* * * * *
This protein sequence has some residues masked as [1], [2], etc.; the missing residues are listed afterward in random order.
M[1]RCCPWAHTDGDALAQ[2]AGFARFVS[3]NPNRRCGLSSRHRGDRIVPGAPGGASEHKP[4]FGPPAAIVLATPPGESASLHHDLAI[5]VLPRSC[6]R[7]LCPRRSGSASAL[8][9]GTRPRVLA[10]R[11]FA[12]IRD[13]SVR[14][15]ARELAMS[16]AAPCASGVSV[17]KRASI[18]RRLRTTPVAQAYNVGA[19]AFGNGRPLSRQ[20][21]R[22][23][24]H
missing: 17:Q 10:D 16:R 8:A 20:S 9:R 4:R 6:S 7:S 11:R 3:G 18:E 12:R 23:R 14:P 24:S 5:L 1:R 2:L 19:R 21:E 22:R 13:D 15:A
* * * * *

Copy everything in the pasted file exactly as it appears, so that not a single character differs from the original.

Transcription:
This protein sequence has some residues masked as [1], [2], etc.; the missing residues are listed afterward in random order.
M[1]RCCPWAHTDGDALAQ[2]AGFARFVS[3]NPNRRCGLSSRHRGDRIVPGAPGGASEHKP[4]FGPPAAIVLATPPGESASLHHDLAI[5]VLPRSC[6]R[7]LCPRRSGSASAL[8][9]GTRPRVLA[10]R[11]FA[12]IRD[13]SVR[14][15]ARELAMS[16]AAPCASGVSV[17]KRASI[18]RRLRTTPVAQAYNVGA[19]AFGNGRPLSRQ[20][21]R[22][23][24]H
missing: 17:Q 10:D 16:R 8:A 20:S 9:R 4:R 6:S 7:S 11:R 3:G 18:E 12:R 23:R 14:P 24:S 5:L 1:R 2:L 19:R 21:E 22:R 13:D 15:A